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COLLECTOR OF CUSTOMS, BOMBAY versus K. MOHAN & CO. EXPORTS

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1989 AIR 2250 1989 SCR Supl. (1) 231 1989 SCC Supl. (2) 337 JT 1989 (3) 740 1989 SCALE (2)712

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COLLECTOR OF CUSTOMS, BOMBAY V. K. MOHAN & CO. EXPORTS [1989] RD-SC 288 (25 September 1989)

RANGNATHAN, S.

RANGNATHAN, S.

KANIA, M.H.

CITATION: 1989 AIR 2250 1989 SCR Supl. (1) 231 1989 SCC Supl. (2) 337 JT 1989 (3) 740 1989 SCALE (2)712

ACT:

Customs Act 1962--Customs Tariff Act 1975--Section 3--Import of metallised polyester films rolls--Whether entitled to exemption from payment of countervailing duty under notification No. 228/76 dated 2.8.1976 issued under Section 25(1) of the Customs Act.

HEADNOTE:

The Respondent firm imported from Japan, "metallised polyester films" which were in the shape of film rolls several metres long. The goods were cleared on payment of customs duty as well as additional duty/countervailing duty leviable under section 3 of the Customs Tariff Act. Thereaf- ter the Respondent firm moved three applications claiming refund of the additional duty of customs paid by it. The claim was made under the terms of a notification of exemp- tion issued under section 25(1) of the Customs Act. Under notification No 228/76 dated 2.8.1976, an exemption from the Customs Tariff Act was granted in respect of "articles made of plastics, all sort but excluding those specified in the Table annexed and failing under Chapter 39 of the First Schedule to the Customs Tariff Act.

The Tribunal accepted the claim of refund made by the' Respondent. In so doing it relied on the decisions of the Madras High Court in Precise Impex P. Ltd. v. Collector, [1985] 21 ELT 84, of the Calcutta High Court in Continental Marketing P. Ltd. v. Union, [1987] 28 ELT 11 and of the Bombay High Court in A.V. Jain v. Union, WP 2136 of 1986 decided on 30.1.1987. The Tribunal also referred to its earlier decision in Export India Corporation P. Ltd. v.

Collector; and Collector v. Fancy Dying and Printing Works Bombay.

The Tribunal held that the goods imported by the Re- spondent were articles made of plastics but they were "films" and thus not one of the Categories of articles mentioned in the Table.

Aggrieved by the decision of the Tribunal, the Collector of Customs has filed these appeals under section 130-E(B) of the Customs Act 1962.

232 Before this Court the Department contended that the goods are "sheets" or "foils" or other "rectangular or profile shape" and hence liable to duty. The assesses' assertion is that the goods are "films" though specie of plastics articles yet they are different from any mentioned in the table. According to it even if they are treated only as thin sheets of plastic material, they can be described only as "sheetings" and not sheets.

On consideration of the rival contentions advanced by the parties and after making reference to the other relevant notifications granting exemption issued under rule 8(1) of the Central Excise Rules in respect of items falling under Item No. 15A of the Central Excise Tariff Act, this Court dismissing the appeals,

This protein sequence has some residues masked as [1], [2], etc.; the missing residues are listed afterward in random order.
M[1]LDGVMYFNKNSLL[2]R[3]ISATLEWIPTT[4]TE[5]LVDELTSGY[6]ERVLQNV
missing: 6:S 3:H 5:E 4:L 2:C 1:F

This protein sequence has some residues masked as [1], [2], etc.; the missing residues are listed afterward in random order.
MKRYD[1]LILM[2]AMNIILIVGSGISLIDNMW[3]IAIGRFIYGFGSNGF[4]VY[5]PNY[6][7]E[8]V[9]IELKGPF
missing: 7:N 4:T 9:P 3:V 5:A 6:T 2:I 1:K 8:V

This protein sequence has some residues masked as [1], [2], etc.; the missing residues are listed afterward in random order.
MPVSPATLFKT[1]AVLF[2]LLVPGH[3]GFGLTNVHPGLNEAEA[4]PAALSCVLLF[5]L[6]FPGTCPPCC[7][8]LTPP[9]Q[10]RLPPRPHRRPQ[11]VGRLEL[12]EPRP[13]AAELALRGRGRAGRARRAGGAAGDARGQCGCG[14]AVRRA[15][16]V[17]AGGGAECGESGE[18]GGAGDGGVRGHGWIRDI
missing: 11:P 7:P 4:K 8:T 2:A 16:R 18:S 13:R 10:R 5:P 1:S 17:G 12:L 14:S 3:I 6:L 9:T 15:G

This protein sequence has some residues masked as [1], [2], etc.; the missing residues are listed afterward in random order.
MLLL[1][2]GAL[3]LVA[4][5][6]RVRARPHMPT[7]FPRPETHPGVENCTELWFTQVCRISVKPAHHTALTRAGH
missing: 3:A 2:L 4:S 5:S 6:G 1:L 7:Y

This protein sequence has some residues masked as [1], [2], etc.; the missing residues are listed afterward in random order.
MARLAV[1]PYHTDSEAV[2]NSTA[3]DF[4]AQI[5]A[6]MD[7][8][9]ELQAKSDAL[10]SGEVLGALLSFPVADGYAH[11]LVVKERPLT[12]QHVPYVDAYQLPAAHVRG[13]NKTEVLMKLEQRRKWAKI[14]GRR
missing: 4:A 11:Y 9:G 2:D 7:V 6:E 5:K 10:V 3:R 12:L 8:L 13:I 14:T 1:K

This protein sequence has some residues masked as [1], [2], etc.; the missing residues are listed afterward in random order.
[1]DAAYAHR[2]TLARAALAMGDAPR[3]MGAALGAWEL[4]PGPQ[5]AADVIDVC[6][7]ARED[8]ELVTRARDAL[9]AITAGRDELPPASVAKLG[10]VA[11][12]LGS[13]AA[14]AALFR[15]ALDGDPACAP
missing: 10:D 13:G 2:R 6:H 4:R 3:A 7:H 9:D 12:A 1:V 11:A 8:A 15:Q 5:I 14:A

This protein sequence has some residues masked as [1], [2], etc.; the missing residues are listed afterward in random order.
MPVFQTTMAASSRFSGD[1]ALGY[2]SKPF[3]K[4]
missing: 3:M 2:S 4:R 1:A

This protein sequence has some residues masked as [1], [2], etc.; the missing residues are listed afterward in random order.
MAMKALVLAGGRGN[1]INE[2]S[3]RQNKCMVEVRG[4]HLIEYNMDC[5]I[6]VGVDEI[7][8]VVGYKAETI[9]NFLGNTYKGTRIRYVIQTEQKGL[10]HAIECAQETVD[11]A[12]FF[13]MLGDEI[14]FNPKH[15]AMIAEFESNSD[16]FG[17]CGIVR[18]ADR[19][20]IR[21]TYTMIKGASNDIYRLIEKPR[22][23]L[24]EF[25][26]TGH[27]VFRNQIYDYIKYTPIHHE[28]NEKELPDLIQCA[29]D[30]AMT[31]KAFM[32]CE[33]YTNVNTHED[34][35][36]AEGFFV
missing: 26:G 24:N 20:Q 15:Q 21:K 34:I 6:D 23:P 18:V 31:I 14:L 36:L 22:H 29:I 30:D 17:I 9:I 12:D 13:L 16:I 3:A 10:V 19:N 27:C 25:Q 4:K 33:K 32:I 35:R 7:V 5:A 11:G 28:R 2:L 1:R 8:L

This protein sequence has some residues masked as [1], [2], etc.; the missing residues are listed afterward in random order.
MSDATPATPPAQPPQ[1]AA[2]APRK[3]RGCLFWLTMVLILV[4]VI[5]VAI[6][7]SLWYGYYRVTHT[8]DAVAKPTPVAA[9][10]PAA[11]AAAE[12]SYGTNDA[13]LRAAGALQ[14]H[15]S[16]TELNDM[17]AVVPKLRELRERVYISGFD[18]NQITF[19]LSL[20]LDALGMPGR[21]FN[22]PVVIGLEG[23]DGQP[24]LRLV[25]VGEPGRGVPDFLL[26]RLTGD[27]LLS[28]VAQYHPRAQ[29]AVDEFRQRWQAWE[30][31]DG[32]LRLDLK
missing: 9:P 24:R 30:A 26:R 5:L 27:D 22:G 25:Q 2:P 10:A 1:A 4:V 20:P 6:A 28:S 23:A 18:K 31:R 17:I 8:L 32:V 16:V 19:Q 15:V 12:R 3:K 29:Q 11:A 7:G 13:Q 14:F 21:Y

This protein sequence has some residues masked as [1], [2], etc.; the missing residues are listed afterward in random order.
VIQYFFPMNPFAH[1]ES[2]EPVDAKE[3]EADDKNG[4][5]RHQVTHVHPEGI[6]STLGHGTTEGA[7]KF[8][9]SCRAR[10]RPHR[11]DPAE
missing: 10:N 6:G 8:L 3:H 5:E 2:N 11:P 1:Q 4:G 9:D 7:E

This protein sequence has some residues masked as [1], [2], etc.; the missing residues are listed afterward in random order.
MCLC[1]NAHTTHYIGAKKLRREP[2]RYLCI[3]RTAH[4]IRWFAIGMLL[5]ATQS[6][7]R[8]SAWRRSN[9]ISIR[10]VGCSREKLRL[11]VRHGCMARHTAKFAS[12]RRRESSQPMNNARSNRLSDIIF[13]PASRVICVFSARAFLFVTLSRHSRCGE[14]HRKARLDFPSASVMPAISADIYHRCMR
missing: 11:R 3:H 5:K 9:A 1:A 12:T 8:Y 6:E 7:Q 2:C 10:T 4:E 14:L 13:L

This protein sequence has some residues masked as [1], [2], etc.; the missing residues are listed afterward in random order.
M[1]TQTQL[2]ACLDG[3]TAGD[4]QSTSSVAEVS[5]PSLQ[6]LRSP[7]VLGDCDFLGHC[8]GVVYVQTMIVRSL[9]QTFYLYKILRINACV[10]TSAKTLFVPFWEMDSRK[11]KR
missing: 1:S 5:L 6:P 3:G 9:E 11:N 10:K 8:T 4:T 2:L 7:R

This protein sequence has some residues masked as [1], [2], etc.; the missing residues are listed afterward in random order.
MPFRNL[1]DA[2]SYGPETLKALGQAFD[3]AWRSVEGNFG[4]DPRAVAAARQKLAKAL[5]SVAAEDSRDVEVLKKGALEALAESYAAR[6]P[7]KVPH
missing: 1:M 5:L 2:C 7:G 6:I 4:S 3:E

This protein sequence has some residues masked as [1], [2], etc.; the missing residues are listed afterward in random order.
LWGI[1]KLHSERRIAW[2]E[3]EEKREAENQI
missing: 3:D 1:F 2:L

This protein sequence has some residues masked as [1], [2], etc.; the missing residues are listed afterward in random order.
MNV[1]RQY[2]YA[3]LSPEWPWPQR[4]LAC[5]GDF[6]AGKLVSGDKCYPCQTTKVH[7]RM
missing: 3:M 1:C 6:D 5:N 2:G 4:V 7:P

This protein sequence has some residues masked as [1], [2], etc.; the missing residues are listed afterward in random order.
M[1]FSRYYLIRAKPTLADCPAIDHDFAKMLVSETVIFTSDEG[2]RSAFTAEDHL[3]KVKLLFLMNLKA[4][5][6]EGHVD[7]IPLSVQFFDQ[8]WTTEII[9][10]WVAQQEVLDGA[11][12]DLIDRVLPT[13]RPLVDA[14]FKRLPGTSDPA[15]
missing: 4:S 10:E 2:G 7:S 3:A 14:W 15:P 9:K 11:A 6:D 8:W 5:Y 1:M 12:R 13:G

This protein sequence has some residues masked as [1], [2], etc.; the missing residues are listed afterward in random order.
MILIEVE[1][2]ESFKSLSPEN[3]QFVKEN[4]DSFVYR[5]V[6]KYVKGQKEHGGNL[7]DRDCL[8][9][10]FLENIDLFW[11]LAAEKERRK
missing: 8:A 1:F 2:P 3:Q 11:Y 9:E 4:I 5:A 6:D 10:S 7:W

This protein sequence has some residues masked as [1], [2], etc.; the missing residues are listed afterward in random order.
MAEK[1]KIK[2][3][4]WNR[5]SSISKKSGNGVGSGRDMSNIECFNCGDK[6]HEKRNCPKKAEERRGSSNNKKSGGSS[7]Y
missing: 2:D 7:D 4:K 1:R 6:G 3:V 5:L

HELD: Films made of plastic fall in a category of their own and do not fail within the categories of articles ex- cepted by the Table. Film is a well-known, distinct and independent category of plastic article known to commerce.

[235A] The Court agreed with the view of the Bombay High Court that, though for certain purposes there is a distinction between "films", "foils" and "sheets", so far as the article presently in question is concerned it is recognised in trade only as "film". [238F] The goods under consideration cannot be described either as "foils or sheets". A film roll of indefinite length and not in the form of individual cut piece can be more appro- priately described as "sheetings" rather than' 'sheets".

[238G ;239A] The expression "other rectangular or profile shapes" in the table is also not appropriate to bring in the items in question. For one thing, the articles have a distinct name in the market as "films" and therefore they are outside the table. It will not be possible to accept the contention that articles which have a clear commercial identity as "films" should be brought within the wide and vague expression "other rectangular or profile shapes", because if the film is cut into small pieces each piece will be rectangular in shape. The items imported do not come in a rectangular shape they are imported as rolls of polyester films. They are not articles of rectangular shape. Nor would it be possible to treat them as of other "profile" shape. The Court was unable to attribute any precise meaning to the expression "profile" shape but it cannot be taken to be comprehensive enough to take in any shape whatever. If the expression "rectangular" or other "profile" shape in the table is given 233 such wide and unrestricted interpretation then practically any article of plastic can be brought within the meaning of one or other of the expressions used in the Table and thus the entire exemption can be altogether deprived of any content. The Court took the view that the articles are "films" and, as, this expression does not find specific mention in the table, the assessee is entitled to exemption under the main part of the notification. [239E-H; 240A]

CIVIL APPELLATE JURISDICTION: Civil Appeals Nos.

1573/88, 3954/87 and 3370 of 1988.

From the Judgment and Order dated 1.2.1988, 10.6.1987 and 28:4.1988 of the Customs Excise and Gold (Control) Appellate Tribunal, New Delhi in Appeal No. C/1373/85-C Order No. 87.,88-C, 1704/83-D Order No. 463/87-D and Appeal No. C-605 1986(C) in Order No. 429/88-C respectively.

A.K. Ganguli, P. Parmeshwaran, T.V.S.N. Chari and Mrs.